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GLAAD, the Gay and Lesbian Alliance Against Defamation has studied 102 episodes and non-recurring story lines scripted for television over that past 10 years that contained transgender characters.  They discovered that 54% of those representations were negative, while 35% were judged between problematic and good.  Only 12% were considered "groundbreaking."

As an example GLAAD singled out CSI (aka CSI: Las Vegas) for featuring a transgender serial killer who murdered his own mother, The Cleveland Show for featuring a man who vomits onscreen for a long time after discovering that he slept with a transwoman, and Nip/Tuck which featured an entire season about a psychopathic transwoman who is depicted as a "baby-stealing sexual predator who sleeps with her own son."

GLAAD also noted that transgender characters were cast as victims 40% of the time, cast as killers/villains 21% of the time, and depicted as sex-workers 20% of the time.  Anti-transgender slurs, language, and dialogue were present in at least 61% of the episodes and story lines.

Besides featuring the transman serial killer, CSI also was cited for featuring scenes in which transgender murder victims were openly mocked by the shows lead characters while their bodies were being examined.

Earlier this summer GLAAD downgraded Showtime in its Network Responsibility Index from excellent because of several examples of negative and/or stereotypical transgender portrayals on Californication and House of Lies.  Of the 10 scripted television episodes on Showtime in 2012 which contained transgender content, six were judged to be defamatory.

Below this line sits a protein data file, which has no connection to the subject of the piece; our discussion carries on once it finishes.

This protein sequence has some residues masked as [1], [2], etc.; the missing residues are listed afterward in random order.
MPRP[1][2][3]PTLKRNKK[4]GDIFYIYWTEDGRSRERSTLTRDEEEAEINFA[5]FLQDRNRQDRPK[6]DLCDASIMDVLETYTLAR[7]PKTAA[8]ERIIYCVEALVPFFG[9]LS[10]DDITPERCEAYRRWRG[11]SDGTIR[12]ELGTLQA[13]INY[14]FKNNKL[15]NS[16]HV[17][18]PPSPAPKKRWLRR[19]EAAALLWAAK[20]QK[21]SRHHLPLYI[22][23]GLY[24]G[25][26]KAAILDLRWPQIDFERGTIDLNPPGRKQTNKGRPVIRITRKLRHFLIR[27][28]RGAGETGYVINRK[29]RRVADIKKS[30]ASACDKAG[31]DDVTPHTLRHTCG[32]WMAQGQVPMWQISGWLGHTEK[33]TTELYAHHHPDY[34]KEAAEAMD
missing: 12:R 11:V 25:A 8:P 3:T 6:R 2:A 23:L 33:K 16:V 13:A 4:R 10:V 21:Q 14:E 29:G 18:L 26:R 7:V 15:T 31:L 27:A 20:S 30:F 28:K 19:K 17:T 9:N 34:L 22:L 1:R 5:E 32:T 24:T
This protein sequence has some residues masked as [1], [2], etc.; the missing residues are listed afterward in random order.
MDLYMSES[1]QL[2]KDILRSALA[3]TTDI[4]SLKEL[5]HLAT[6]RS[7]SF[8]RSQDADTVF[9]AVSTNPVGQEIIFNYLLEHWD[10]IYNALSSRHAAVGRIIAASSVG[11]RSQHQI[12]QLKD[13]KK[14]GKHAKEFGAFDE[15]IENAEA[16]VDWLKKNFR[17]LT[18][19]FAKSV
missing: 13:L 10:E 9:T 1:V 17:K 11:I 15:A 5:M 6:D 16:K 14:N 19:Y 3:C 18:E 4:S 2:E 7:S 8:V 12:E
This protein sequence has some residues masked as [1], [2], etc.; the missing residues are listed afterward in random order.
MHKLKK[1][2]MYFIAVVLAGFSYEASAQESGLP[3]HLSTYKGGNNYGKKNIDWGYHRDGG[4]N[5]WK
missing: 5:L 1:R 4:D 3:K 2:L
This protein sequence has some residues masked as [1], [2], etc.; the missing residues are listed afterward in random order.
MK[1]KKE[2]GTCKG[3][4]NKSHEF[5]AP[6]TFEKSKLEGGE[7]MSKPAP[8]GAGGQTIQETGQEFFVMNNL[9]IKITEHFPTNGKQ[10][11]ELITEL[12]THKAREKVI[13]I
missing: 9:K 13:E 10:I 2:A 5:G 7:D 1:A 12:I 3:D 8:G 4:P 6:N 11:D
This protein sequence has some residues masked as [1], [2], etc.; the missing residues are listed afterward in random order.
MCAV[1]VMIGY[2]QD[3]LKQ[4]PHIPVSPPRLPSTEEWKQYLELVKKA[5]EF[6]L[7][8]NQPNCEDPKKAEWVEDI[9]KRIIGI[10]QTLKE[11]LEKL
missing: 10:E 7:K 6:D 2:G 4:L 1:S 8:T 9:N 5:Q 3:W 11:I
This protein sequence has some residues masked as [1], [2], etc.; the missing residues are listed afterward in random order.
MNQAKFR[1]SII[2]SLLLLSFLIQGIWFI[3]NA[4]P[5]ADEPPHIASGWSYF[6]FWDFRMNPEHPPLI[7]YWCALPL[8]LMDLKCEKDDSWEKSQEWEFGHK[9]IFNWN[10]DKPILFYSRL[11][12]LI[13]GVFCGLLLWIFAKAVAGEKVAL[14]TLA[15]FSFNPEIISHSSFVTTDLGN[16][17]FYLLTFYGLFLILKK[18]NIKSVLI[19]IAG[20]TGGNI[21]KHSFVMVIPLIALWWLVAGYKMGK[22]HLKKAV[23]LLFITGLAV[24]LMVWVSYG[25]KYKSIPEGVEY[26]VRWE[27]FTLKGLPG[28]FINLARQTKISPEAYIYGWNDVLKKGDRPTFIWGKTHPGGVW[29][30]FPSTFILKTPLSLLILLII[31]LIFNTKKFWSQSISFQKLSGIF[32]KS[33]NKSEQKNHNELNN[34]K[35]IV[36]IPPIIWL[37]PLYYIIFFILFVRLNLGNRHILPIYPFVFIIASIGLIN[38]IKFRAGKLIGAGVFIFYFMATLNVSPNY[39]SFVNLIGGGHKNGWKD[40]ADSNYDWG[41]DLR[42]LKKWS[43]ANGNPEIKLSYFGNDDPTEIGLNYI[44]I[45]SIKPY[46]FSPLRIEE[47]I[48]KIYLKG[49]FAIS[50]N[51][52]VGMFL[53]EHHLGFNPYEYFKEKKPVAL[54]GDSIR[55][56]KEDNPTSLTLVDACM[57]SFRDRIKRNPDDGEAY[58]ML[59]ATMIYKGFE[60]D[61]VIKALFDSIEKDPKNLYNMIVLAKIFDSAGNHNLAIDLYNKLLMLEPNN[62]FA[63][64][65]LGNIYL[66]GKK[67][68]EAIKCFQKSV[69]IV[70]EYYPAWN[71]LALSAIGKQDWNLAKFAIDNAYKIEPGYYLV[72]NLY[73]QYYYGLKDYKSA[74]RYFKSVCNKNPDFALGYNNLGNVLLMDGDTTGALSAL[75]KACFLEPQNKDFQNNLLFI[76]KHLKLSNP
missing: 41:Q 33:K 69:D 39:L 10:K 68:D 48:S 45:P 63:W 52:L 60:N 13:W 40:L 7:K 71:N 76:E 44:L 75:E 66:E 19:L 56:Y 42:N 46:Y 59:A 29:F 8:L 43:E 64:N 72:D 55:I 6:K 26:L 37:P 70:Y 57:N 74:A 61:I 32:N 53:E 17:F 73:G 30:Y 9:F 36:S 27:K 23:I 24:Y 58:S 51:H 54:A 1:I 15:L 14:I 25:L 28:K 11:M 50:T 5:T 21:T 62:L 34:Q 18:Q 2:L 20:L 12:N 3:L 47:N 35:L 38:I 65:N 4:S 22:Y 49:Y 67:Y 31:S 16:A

We hope that representations of transgender people on television evolve to become as diverse, nuanced, and inspiring as the community those images reflect.  Media has a history of telling the world a story that transgender people are always victims or villains, instead of true depictions that show the transgender community as citizens worthy of equality and respect.  On Transgender Day of Remembrance -- a day on which we remember those who lost their lives due to anti-transgender violence -- we hope television networks will think about what they can do to combat ignorance by improving their depictions of trans people.

--GLAAD President Herndon Graddick

GLAAD did find some positive portrayals, noting that Grey's Anatomy, Cold Case, and Two and a Half Men have demonstrated that transgender people can be depicted positively in both drama and comedy.

For study purposes GLAAD excluded the few regular or recurring transgender characters who have appeared over the years:

The Education of Max Bickford (CBS)

Degrassi(+) (Teen Nick)

The Riches (FX)

Ugly Betty (ABC)

GLAAD expressed high hopes for the potential storylines developing on Glee (Fox) and the new series T (++) (Sundance Channel) scheduled for next season.

+:  Chaz Bono did a turn on Degrassi in support of the transman character, Adam.

++:  T is a new series being developed by Sundance focusing on a transman who is "reconciling his past as a lesbian activist."  It will be produced by Ira Glass of This American Life and written by Dan Futterman and his wife, Anya Epstein.  It is expected to be part of the 2013-14 offerings.

I'm often chastised for not telling people what they can do to help.  How about this:  If you see a television show with a negative or stereotypical portrayal of a transgender person, call the station and register a complaint.  

It couldn't hurt.

Originally posted to TransAction on Sat Nov 24, 2012 at 02:00 PM PST.

Also republished by LGBT Kos Community and Invisible People.

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